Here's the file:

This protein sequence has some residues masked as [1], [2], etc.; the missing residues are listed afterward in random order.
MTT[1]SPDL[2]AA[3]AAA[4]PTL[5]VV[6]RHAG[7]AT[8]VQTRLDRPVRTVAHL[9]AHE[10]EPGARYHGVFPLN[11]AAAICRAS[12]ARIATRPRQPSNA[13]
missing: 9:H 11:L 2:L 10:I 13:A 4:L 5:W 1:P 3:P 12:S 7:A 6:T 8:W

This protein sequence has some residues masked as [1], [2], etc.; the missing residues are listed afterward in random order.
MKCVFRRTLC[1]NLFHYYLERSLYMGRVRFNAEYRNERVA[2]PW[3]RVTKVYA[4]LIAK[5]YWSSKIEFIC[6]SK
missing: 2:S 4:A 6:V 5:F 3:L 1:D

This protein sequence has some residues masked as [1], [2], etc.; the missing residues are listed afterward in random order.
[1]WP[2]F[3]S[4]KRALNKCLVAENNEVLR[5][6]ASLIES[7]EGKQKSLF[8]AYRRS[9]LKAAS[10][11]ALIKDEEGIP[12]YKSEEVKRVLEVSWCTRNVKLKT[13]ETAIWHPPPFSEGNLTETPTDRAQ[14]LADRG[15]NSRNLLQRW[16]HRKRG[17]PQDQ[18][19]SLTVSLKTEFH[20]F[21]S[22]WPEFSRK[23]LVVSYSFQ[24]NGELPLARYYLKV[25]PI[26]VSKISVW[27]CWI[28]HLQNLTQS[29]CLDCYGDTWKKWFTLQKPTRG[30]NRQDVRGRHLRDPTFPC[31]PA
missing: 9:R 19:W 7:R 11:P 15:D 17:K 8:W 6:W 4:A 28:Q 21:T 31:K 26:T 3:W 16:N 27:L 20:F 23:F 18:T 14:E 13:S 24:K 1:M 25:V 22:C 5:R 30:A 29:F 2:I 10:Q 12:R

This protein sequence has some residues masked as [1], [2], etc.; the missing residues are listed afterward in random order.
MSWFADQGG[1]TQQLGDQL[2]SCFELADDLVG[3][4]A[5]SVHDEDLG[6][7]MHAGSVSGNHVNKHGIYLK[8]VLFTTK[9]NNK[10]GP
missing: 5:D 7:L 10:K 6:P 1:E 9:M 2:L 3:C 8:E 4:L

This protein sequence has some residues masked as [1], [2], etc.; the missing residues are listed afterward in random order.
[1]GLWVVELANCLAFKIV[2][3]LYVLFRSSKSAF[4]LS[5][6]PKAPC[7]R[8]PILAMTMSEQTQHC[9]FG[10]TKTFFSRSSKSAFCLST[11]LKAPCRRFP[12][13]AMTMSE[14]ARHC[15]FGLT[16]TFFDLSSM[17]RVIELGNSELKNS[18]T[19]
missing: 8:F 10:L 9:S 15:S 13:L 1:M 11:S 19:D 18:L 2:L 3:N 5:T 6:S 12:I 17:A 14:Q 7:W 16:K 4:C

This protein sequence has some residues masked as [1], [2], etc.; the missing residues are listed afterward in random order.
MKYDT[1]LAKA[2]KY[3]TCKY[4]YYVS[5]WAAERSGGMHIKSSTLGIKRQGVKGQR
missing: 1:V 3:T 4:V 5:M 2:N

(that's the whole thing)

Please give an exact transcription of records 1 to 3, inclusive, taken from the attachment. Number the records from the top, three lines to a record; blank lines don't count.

This protein sequence has some residues masked as [1], [2], etc.; the missing residues are listed afterward in random order.
MTT[1]SPDL[2]AA[3]AAA[4]PTL[5]VV[6]RHAG[7]AT[8]VQTRLDRPVRTVAHL[9]AHE[10]EPGARYHGVFPLN[11]AAAICRAS[12]ARIATRPRQPSNA[13]
missing: 9:H 11:L 2:L 10:I 13:A 4:L 5:W 1:P 3:P 12:S 7:A 6:T 8:W

This protein sequence has some residues masked as [1], [2], etc.; the missing residues are listed afterward in random order.
MKCVFRRTLC[1]NLFHYYLERSLYMGRVRFNAEYRNERVA[2]PW[3]RVTKVYA[4]LIAK[5]YWSSKIEFIC[6]SK
missing: 2:S 4:A 6:V 5:F 3:L 1:D

This protein sequence has some residues masked as [1], [2], etc.; the missing residues are listed afterward in random order.
[1]WP[2]F[3]S[4]KRALNKCLVAENNEVLR[5][6]ASLIES[7]EGKQKSLF[8]AYRRS[9]LKAAS[10][11]ALIKDEEGIP[12]YKSEEVKRVLEVSWCTRNVKLKT[13]ETAIWHPPPFSEGNLTETPTDRAQ[14]LADRG[15]NSRNLLQRW[16]HRKRG[17]PQDQ[18][19]SLTVSLKTEFH[20]F[21]S[22]WPEFSRK[23]LVVSYSFQ[24]NGELPLARYYLKV[25]PI[26]VSKISVW[27]CWI[28]HLQNLTQS[29]CLDCYGDTWKKWFTLQKPTRG[30]NRQDVRGRHLRDPTFPC[31]PA
missing: 9:R 19:W 7:R 11:P 15:D 17:K 8:W 6:W 4:A 28:Q 21:T 31:K 26:T 3:W 16:N 27:L 20:F 23:F 18:T 14:E 13:S 24:K 1:M 25:V 22:C 5:R 30:A 29:F 2:I 10:Q 12:R